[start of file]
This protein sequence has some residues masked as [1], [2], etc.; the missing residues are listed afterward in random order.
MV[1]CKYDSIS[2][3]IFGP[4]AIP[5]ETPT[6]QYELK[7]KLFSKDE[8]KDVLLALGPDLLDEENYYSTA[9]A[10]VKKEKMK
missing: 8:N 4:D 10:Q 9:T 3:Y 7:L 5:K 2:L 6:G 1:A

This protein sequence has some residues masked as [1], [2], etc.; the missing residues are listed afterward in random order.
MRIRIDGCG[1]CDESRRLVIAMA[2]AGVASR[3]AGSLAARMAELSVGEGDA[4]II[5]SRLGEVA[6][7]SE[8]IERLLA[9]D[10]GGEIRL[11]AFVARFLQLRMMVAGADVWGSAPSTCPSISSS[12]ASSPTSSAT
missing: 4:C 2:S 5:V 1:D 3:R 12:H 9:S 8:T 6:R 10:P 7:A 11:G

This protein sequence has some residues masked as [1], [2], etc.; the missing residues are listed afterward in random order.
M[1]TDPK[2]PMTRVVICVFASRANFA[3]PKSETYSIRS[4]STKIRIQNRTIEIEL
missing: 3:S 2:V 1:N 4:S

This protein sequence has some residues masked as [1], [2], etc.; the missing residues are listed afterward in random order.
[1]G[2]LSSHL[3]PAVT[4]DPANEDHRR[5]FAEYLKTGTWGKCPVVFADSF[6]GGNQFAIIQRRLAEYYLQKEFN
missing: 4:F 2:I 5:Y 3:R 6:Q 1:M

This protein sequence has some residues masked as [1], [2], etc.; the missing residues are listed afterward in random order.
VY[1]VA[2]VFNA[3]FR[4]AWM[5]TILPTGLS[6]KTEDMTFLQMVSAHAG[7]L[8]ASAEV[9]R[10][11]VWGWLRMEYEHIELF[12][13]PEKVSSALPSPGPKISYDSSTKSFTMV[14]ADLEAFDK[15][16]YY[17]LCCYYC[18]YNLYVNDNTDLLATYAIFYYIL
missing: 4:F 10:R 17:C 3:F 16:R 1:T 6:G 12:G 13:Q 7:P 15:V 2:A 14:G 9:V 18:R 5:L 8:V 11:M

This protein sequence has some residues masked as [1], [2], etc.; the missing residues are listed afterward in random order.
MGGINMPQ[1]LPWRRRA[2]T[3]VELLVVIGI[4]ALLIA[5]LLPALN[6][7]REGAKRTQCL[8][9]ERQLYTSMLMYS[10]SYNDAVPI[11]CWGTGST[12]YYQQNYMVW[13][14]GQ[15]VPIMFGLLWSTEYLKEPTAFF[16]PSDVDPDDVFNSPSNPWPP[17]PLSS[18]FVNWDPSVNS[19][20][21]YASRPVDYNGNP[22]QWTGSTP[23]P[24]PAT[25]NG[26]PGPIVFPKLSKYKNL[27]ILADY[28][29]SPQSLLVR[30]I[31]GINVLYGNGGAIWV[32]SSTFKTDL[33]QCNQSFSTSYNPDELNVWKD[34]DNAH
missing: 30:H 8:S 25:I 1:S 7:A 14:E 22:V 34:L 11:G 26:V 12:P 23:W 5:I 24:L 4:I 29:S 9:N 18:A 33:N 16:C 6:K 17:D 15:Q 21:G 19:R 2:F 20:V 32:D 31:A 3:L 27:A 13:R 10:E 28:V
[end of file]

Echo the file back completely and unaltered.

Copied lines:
This protein sequence has some residues masked as [1], [2], etc.; the missing residues are listed afterward in random order.
MV[1]CKYDSIS[2][3]IFGP[4]AIP[5]ETPT[6]QYELK[7]KLFSKDE[8]KDVLLALGPDLLDEENYYSTA[9]A[10]VKKEKMK
missing: 8:N 4:D 10:Q 9:T 3:Y 7:L 5:K 2:L 6:G 1:A

This protein sequence has some residues masked as [1], [2], etc.; the missing residues are listed afterward in random order.
MRIRIDGCG[1]CDESRRLVIAMA[2]AGVASR[3]AGSLAARMAELSVGEGDA[4]II[5]SRLGEVA[6][7]SE[8]IERLLA[9]D[10]GGEIRL[11]AFVARFLQLRMMVAGADVWGSAPSTCPSISSS[12]ASSPTSSAT
missing: 4:C 2:S 5:V 1:D 3:R 12:H 9:S 8:T 6:R 10:P 7:A 11:G

This protein sequence has some residues masked as [1], [2], etc.; the missing residues are listed afterward in random order.
M[1]TDPK[2]PMTRVVICVFASRANFA[3]PKSETYSIRS[4]STKIRIQNRTIEIEL
missing: 3:S 2:V 1:N 4:S

This protein sequence has some residues masked as [1], [2], etc.; the missing residues are listed afterward in random order.
[1]G[2]LSSHL[3]PAVT[4]DPANEDHRR[5]FAEYLKTGTWGKCPVVFADSF[6]GGNQFAIIQRRLAEYYLQKEFN
missing: 4:F 2:I 5:Y 3:R 6:Q 1:M

This protein sequence has some residues masked as [1], [2], etc.; the missing residues are listed afterward in random order.
VY[1]VA[2]VFNA[3]FR[4]AWM[5]TILPTGLS[6]KTEDMTFLQMVSAHAG[7]L[8]ASAEV[9]R[10][11]VWGWLRMEYEHIELF[12][13]PEKVSSALPSPGPKISYDSSTKSFTMV[14]ADLEAFDK[15][16]YY[17]LCCYYC[18]YNLYVNDNTDLLATYAIFYYIL
missing: 4:F 10:R 17:C 3:F 16:R 1:T 6:G 12:G 13:Q 7:P 15:V 2:A 14:G 9:V 18:R 5:L 8:V 11:M

This protein sequence has some residues masked as [1], [2], etc.; the missing residues are listed afterward in random order.
MGGINMPQ[1]LPWRRRA[2]T[3]VELLVVIGI[4]ALLIA[5]LLPALN[6][7]REGAKRTQCL[8][9]ERQLYTSMLMYS[10]SYNDAVPI[11]CWGTGST[12]YYQQNYMVW[13][14]GQ[15]VPIMFGLLWSTEYLKEPTAFF[16]PSDVDPDDVFNSPSNPWPP[17]PLSS[18]FVNWDPSVNS[19][20][21]YASRPVDYNGNP[22]QWTGSTP[23]P[24]PAT[25]NG[26]PGPIVFPKLSKYKNL[27]ILADY[28][29]SPQSLLVR[30]I[31]GINVLYGNGGAIWV[32]SSTFKTDL[33]QCNQSFSTSYNPDELNVWKD[34]DNAH
missing: 30:H 8:S 25:I 1:S 7:A 14:E 22:V 34:L 11:G 26:V 12:P 23:W 5:I 24:L 4:I 29:S 9:N 18:A 33:N 16:C 6:K 17:D 15:Q 21:G 19:R 2:F 20:V 32:D 31:A 3:L 27:A 13:R 10:E 28:V